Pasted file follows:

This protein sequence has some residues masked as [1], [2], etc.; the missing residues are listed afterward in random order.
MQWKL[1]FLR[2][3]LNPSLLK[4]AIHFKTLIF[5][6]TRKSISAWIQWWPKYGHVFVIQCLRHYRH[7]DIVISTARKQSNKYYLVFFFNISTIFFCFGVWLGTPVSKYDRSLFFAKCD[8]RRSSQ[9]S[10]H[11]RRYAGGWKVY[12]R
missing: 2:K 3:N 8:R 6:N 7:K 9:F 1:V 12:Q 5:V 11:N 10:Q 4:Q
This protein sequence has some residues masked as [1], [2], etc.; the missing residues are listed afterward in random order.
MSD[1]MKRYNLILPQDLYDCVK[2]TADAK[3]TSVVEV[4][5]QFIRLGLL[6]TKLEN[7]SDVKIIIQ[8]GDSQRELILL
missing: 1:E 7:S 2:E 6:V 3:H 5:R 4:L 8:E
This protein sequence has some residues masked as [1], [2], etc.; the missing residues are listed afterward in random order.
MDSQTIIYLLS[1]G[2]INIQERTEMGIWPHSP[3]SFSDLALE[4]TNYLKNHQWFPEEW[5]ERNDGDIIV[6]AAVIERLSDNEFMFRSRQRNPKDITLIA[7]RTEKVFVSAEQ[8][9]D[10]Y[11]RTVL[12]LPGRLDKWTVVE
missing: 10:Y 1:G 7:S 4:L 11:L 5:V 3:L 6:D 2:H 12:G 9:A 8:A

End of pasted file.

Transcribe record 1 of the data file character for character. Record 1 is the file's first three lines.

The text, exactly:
This protein sequence has some residues masked as [1], [2], etc.; the missing residues are listed afterward in random order.
MQWKL[1]FLR[2][3]LNPSLLK[4]AIHFKTLIF[5][6]TRKSISAWIQWWPKYGHVFVIQCLRHYRH[7]DIVISTARKQSNKYYLVFFFNISTIFFCFGVWLGTPVSKYDRSLFFAKCD[8]RRSSQ[9]S[10]H[11]RRYAGGWKVY[12]R
missing: 2:K 3:N 8:R 6:N 7:K 9:F 1:V 12:Q 5:V 11:N 10:Q 4:Q